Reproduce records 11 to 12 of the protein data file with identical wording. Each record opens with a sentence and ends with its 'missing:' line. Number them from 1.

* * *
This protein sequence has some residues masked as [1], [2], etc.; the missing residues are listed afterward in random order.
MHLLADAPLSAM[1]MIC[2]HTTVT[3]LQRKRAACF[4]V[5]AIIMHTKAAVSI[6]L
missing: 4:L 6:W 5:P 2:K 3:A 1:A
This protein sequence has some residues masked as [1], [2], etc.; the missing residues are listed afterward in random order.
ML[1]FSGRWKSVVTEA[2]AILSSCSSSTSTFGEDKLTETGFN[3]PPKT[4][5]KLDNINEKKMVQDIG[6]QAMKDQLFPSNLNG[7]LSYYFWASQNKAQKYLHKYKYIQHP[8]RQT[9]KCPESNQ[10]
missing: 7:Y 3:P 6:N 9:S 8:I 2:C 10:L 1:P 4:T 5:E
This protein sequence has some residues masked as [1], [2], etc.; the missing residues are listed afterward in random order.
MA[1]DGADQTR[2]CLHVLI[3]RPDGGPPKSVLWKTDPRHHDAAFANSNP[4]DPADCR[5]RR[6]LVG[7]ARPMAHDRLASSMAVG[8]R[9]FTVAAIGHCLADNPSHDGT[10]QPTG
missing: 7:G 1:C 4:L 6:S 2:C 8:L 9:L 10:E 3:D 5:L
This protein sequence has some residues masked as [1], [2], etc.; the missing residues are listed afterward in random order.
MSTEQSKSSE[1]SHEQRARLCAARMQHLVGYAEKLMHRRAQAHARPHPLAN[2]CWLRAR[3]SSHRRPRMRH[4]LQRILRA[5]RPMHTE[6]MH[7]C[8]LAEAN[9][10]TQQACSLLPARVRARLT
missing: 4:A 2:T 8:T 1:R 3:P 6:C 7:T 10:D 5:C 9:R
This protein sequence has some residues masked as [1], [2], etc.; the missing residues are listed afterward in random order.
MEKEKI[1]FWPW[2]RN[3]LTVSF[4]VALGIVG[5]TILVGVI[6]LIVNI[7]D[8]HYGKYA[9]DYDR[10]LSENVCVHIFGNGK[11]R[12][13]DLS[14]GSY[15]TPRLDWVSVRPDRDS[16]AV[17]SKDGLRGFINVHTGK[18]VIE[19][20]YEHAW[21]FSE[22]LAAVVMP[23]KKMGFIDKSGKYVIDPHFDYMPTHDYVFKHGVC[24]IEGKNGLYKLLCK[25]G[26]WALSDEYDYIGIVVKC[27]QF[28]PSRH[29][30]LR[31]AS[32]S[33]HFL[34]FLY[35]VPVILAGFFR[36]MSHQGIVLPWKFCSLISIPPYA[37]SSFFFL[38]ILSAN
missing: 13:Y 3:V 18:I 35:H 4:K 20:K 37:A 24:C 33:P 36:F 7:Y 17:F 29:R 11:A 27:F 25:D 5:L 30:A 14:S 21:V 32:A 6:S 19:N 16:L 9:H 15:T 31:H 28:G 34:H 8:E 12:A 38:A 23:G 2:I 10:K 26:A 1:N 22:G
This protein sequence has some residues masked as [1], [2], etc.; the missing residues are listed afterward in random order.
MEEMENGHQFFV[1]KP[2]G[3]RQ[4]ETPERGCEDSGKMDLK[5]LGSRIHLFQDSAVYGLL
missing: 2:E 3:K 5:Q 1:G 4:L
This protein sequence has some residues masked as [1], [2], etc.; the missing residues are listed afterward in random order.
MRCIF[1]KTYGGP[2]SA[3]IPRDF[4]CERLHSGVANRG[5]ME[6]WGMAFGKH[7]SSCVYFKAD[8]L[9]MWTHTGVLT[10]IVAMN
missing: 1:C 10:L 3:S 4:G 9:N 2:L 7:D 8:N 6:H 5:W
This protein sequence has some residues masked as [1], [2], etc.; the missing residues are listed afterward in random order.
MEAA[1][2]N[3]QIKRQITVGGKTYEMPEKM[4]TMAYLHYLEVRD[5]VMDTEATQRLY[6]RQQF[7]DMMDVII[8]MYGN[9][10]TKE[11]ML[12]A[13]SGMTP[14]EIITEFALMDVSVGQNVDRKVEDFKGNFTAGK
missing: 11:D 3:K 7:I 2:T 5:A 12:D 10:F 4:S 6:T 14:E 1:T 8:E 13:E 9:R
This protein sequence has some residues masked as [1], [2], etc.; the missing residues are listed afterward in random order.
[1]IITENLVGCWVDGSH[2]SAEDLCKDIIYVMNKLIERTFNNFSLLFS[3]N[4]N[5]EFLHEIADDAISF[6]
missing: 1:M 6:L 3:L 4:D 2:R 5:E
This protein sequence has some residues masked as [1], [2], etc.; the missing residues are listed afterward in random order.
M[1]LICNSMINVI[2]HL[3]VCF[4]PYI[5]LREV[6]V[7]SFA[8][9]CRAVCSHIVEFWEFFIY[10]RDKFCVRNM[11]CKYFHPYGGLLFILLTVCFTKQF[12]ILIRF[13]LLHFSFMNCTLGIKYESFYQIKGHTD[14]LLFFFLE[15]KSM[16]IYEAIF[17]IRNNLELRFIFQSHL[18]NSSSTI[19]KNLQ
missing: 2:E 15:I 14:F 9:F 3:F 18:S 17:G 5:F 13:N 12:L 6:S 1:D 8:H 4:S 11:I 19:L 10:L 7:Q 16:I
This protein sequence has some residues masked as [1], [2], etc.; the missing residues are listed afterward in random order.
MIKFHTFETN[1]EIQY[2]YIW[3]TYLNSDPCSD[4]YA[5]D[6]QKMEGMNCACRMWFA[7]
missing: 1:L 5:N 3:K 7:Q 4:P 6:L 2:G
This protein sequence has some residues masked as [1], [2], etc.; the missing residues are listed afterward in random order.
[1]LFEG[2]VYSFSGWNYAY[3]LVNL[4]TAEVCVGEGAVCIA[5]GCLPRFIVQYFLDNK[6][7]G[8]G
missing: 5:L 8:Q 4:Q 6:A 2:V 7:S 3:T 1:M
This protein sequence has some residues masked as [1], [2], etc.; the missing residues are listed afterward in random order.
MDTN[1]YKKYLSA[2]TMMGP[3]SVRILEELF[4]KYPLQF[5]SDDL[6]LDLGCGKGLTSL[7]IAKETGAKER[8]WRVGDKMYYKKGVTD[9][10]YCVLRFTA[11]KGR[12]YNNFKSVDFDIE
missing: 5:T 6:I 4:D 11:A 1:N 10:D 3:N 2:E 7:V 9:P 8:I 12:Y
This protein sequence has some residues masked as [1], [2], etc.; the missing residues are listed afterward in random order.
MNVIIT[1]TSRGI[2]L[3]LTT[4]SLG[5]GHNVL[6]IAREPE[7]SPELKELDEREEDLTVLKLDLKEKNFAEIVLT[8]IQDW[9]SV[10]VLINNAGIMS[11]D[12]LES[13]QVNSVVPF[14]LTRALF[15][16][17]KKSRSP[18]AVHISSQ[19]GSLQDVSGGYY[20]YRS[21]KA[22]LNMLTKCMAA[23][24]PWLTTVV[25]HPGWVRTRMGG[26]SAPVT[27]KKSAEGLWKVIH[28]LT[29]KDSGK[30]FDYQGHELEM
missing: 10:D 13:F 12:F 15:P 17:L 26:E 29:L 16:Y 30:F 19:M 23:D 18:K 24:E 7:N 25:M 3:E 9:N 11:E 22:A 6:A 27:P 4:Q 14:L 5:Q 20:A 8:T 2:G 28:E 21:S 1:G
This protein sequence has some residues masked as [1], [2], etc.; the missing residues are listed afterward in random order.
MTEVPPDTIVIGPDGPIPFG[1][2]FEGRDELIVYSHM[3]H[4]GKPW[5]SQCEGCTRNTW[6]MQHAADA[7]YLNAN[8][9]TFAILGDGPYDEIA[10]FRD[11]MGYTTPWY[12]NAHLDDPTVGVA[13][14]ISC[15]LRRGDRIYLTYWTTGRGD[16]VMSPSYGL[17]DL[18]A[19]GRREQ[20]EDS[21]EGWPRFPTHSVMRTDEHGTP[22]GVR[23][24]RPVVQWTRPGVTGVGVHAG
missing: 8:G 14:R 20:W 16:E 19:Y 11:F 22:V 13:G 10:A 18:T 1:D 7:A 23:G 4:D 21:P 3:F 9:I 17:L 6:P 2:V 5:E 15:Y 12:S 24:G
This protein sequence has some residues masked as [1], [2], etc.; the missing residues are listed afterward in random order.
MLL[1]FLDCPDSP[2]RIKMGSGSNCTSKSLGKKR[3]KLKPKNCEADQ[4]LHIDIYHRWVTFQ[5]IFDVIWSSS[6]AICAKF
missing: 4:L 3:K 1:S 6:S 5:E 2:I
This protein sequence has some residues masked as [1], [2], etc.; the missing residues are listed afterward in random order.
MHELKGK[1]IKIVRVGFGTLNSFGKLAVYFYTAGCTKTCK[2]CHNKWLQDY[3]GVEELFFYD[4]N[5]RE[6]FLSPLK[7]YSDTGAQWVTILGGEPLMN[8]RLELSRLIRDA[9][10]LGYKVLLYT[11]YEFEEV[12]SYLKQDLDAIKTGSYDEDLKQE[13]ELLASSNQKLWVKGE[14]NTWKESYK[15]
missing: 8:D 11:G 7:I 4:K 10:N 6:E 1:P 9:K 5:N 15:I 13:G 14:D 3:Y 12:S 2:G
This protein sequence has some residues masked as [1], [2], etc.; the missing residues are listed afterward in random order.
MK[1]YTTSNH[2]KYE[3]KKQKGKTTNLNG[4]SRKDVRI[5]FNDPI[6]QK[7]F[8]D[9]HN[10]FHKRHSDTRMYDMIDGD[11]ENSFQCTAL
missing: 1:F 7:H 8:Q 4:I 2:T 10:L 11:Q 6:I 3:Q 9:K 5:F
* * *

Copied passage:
This protein sequence has some residues masked as [1], [2], etc.; the missing residues are listed afterward in random order.
MIKFHTFETN[1]EIQY[2]YIW[3]TYLNSDPCSD[4]YA[5]D[6]QKMEGMNCACRMWFA[7]
missing: 1:L 5:N 3:K 7:Q 4:P 6:L 2:G
This protein sequence has some residues masked as [1], [2], etc.; the missing residues are listed afterward in random order.
[1]LFEG[2]VYSFSGWNYAY[3]LVNL[4]TAEVCVGEGAVCIA[5]GCLPRFIVQYFLDNK[6][7]G[8]G
missing: 5:L 8:Q 4:Q 6:A 2:V 7:S 3:T 1:M